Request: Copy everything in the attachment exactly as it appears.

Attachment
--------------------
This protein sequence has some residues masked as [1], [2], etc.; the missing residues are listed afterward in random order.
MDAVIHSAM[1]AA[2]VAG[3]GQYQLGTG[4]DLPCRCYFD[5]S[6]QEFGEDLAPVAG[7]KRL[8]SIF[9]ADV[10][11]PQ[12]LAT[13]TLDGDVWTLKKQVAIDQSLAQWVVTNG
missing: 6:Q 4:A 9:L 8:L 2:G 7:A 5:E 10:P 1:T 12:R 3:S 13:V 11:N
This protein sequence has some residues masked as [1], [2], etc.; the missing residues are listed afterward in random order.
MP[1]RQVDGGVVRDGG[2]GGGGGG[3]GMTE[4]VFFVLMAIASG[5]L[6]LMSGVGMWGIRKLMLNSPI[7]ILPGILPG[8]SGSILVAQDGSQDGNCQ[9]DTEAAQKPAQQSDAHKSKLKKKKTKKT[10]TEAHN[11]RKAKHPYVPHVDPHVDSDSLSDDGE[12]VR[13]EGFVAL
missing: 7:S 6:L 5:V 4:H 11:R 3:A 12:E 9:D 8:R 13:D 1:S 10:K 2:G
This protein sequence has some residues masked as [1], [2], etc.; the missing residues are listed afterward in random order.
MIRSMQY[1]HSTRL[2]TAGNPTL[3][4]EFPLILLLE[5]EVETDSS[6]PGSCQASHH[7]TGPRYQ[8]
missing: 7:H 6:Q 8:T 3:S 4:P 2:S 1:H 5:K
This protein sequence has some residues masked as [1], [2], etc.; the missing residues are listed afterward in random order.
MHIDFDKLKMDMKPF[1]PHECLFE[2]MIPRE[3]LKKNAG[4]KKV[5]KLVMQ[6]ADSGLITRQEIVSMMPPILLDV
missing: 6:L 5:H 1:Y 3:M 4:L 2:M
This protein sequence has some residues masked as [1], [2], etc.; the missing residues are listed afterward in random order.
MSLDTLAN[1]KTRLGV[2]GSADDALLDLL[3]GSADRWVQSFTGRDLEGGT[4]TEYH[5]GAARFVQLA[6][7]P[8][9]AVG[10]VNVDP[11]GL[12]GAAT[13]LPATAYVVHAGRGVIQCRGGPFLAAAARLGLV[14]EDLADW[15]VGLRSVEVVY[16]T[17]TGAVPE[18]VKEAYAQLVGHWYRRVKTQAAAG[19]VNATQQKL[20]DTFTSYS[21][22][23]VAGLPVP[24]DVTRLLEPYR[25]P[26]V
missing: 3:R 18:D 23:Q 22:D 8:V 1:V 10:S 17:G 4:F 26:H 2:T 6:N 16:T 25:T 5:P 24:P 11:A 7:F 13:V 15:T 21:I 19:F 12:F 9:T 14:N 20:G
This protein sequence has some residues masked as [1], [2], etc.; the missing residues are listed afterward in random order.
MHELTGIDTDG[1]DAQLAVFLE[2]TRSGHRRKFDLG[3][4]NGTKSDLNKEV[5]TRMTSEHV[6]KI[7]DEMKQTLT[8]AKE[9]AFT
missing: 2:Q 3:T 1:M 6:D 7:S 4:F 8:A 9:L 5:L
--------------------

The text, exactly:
This protein sequence has some residues masked as [1], [2], etc.; the missing residues are listed afterward in random order.
MDAVIHSAM[1]AA[2]VAG[3]GQYQLGTG[4]DLPCRCYFD[5]S[6]QEFGEDLAPVAG[7]KRL[8]SIF[9]ADV[10][11]PQ[12]LAT[13]TLDGDVWTLKKQVAIDQSLAQWVVTNG
missing: 6:Q 4:A 9:L 8:L 2:G 7:A 5:E 10:P 1:T 12:R 3:S 13:V 11:N
This protein sequence has some residues masked as [1], [2], etc.; the missing residues are listed afterward in random order.
MP[1]RQVDGGVVRDGG[2]GGGGGG[3]GMTE[4]VFFVLMAIASG[5]L[6]LMSGVGMWGIRKLMLNSPI[7]ILPGILPG[8]SGSILVAQDGSQDGNCQ[9]DTEAAQKPAQQSDAHKSKLKKKKTKKT[10]TEAHN[11]RKAKHPYVPHVDPHVDSDSLSDDGE[12]VR[13]EGFVAL
missing: 7:S 6:L 5:V 4:H 11:R 3:A 12:E 9:D 8:R 13:D 1:S 10:K 2:G
This protein sequence has some residues masked as [1], [2], etc.; the missing residues are listed afterward in random order.
MIRSMQY[1]HSTRL[2]TAGNPTL[3][4]EFPLILLLE[5]EVETDSS[6]PGSCQASHH[7]TGPRYQ[8]
missing: 7:H 6:Q 8:T 3:S 4:P 2:S 1:H 5:K
This protein sequence has some residues masked as [1], [2], etc.; the missing residues are listed afterward in random order.
MHIDFDKLKMDMKPF[1]PHECLFE[2]MIPRE[3]LKKNAG[4]KKV[5]KLVMQ[6]ADSGLITRQEIVSMMPPILLDV
missing: 6:L 5:H 1:Y 3:M 4:L 2:M
This protein sequence has some residues masked as [1], [2], etc.; the missing residues are listed afterward in random order.
MSLDTLAN[1]KTRLGV[2]GSADDALLDLL[3]GSADRWVQSFTGRDLEGGT[4]TEYH[5]GAARFVQLA[6][7]P[8][9]AVG[10]VNVDP[11]GL[12]GAAT[13]LPATAYVVHAGRGVIQCRGGPFLAAAARLGLV[14]EDLADW[15]VGLRSVEVVY[16]T[17]TGAVPE[18]VKEAYAQLVGHWYRRVKTQAAAG[19]VNATQQKL[20]DTFTSYS[21][22][23]VAGLPVP[24]DVTRLLEPYR[25]P[26]V
missing: 3:R 18:D 23:Q 22:D 8:V 1:V 10:S 17:G 4:F 26:H 2:T 6:N 16:T 25:T 5:P 24:P 11:A 7:F 13:V 15:T 21:I 19:F 12:F 9:T 14:N 20:G
This protein sequence has some residues masked as [1], [2], etc.; the missing residues are listed afterward in random order.
MHELTGIDTDG[1]DAQLAVFLE[2]TRSGHRRKFDLG[3][4]NGTKSDLNKEV[5]TRMTSEHV[6]KI[7]DEMKQTLT[8]AKE[9]AFT
missing: 2:Q 3:T 1:M 6:D 7:S 4:F 8:A 9:L 5:L